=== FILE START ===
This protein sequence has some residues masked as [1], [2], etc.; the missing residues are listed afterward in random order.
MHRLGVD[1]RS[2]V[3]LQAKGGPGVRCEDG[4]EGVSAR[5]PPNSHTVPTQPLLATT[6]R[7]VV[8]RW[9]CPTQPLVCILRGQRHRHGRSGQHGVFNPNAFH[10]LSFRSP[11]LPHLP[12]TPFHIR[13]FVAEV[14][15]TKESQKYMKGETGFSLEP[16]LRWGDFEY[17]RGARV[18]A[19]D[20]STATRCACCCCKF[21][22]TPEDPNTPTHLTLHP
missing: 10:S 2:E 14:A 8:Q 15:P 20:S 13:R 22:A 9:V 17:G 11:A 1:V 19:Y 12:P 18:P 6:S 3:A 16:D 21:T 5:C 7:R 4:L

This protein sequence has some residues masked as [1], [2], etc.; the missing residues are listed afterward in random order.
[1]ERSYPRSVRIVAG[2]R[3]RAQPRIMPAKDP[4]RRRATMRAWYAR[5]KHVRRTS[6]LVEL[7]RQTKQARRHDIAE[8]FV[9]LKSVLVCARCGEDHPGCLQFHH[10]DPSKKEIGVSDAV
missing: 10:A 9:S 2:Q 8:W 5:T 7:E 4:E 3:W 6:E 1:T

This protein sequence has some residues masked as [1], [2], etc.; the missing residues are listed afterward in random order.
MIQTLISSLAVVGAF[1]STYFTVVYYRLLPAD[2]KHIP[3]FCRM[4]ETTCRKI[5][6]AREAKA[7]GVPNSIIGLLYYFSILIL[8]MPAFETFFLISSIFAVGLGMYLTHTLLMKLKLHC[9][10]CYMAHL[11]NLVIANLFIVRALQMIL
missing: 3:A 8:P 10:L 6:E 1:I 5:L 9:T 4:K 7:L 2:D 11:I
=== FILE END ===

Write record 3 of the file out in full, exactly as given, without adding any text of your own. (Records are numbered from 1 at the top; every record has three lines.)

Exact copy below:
This protein sequence has some residues masked as [1], [2], etc.; the missing residues are listed afterward in random order.
MIQTLISSLAVVGAF[1]STYFTVVYYRLLPAD[2]KHIP[3]FCRM[4]ETTCRKI[5][6]AREAKA[7]GVPNSIIGLLYYFSILIL[8]MPAFETFFLISSIFAVGLGMYLTHTLLMKLKLHC[9][10]CYMAHL[11]NLVIANLFIVRALQMIL
missing: 3:A 8:P 10:L 6:E 1:I 5:L 9:T 4:K 7:L 2:D 11:I